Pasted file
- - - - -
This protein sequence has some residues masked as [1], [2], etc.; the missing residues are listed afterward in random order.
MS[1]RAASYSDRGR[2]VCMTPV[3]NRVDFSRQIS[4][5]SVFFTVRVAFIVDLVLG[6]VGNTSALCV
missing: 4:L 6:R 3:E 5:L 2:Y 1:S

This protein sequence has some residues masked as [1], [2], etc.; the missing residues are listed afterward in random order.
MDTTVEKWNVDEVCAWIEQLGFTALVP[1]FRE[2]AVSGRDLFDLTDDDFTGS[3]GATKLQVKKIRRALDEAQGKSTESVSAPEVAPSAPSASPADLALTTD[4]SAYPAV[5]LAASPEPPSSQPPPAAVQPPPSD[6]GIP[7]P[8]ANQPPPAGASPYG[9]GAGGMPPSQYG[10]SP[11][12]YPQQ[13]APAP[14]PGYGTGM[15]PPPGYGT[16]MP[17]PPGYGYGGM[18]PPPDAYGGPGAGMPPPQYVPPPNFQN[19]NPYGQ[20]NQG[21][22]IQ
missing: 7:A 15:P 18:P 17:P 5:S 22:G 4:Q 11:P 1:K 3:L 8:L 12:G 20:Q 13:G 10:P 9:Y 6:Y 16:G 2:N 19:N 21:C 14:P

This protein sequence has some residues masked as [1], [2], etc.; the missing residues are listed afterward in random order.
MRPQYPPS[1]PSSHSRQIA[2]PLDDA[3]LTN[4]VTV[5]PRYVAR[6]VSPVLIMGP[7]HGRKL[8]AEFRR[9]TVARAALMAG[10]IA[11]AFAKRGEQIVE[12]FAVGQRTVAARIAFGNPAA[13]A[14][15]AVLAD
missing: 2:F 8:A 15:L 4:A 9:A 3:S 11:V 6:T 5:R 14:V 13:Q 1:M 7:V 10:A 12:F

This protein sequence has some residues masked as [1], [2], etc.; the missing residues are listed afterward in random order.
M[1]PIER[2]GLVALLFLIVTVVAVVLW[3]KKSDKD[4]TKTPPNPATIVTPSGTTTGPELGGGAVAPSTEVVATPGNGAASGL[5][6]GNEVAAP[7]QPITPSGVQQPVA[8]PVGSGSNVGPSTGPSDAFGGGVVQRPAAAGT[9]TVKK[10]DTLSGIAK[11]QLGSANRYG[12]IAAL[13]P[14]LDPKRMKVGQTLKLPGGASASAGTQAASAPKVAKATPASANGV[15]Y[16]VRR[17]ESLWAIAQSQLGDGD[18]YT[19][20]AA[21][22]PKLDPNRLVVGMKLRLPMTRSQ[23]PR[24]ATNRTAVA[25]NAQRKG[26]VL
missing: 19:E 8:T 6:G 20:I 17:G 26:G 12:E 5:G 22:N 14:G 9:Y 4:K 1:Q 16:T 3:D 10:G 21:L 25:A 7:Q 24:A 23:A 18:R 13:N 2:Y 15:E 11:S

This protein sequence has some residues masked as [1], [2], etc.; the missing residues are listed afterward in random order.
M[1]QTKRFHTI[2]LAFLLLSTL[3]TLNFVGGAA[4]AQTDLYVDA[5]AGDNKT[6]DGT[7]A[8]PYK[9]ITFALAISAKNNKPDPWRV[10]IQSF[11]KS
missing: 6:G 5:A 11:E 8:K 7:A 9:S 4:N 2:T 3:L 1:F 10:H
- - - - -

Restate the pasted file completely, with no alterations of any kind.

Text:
This protein sequence has some residues masked as [1], [2], etc.; the missing residues are listed afterward in random order.
MS[1]RAASYSDRGR[2]VCMTPV[3]NRVDFSRQIS[4][5]SVFFTVRVAFIVDLVLG[6]VGNTSALCV
missing: 4:L 6:R 3:E 5:L 2:Y 1:S

This protein sequence has some residues masked as [1], [2], etc.; the missing residues are listed afterward in random order.
MDTTVEKWNVDEVCAWIEQLGFTALVP[1]FRE[2]AVSGRDLFDLTDDDFTGS[3]GATKLQVKKIRRALDEAQGKSTESVSAPEVAPSAPSASPADLALTTD[4]SAYPAV[5]LAASPEPPSSQPPPAAVQPPPSD[6]GIP[7]P[8]ANQPPPAGASPYG[9]GAGGMPPSQYG[10]SP[11][12]YPQQ[13]APAP[14]PGYGTGM[15]PPPGYGT[16]MP[17]PPGYGYGGM[18]PPPDAYGGPGAGMPPPQYVPPPNFQN[19]NPYGQ[20]NQG[21][22]IQ
missing: 7:A 15:P 18:P 17:P 5:S 22:G 4:Q 11:P 1:K 3:L 8:L 12:G 20:Q 13:G 10:P 9:Y 6:Y 16:G 2:N 19:N 21:C 14:P

This protein sequence has some residues masked as [1], [2], etc.; the missing residues are listed afterward in random order.
MRPQYPPS[1]PSSHSRQIA[2]PLDDA[3]LTN[4]VTV[5]PRYVAR[6]VSPVLIMGP[7]HGRKL[8]AEFRR[9]TVARAALMAG[10]IA[11]AFAKRGEQIVE[12]FAVGQRTVAARIAFGNPAA[13]A[14][15]AVLAD
missing: 2:F 8:A 15:L 4:A 9:A 3:S 11:V 6:T 5:R 14:V 13:Q 1:M 7:V 10:A 12:F

This protein sequence has some residues masked as [1], [2], etc.; the missing residues are listed afterward in random order.
M[1]PIER[2]GLVALLFLIVTVVAVVLW[3]KKSDKD[4]TKTPPNPATIVTPSGTTTGPELGGGAVAPSTEVVATPGNGAASGL[5][6]GNEVAAP[7]QPITPSGVQQPVA[8]PVGSGSNVGPSTGPSDAFGGGVVQRPAAAGT[9]TVKK[10]DTLSGIAK[11]QLGSANRYG[12]IAAL[13]P[14]LDPKRMKVGQTLKLPGGASASAGTQAASAPKVAKATPASANGV[15]Y[16]VRR[17]ESLWAIAQSQLGDGD[18]YT[19][20]AA[21][22]PKLDPNRLVVGMKLRLPMTRSQ[23]PR[24]ATNRTAVA[25]NAQRKG[26]VL
missing: 19:E 8:T 6:G 20:I 17:G 26:G 12:E 5:G 22:N 14:G 9:Y 4:K 1:Q 16:T 3:D 10:G 21:L 25:A 7:Q 24:A 23:A 18:R 13:N 2:Y 15:E 11:S

This protein sequence has some residues masked as [1], [2], etc.; the missing residues are listed afterward in random order.
M[1]QTKRFHTI[2]LAFLLLSTL[3]TLNFVGGAA[4]AQTDLYVDA[5]AGDNKT[6]DGT[7]A[8]PYK[9]ITFALAISAKNNKPDPWRV[10]IQSF[11]KS
missing: 6:G 5:A 11:E 8:K 7:A 9:S 4:N 2:T 3:L 1:F 10:H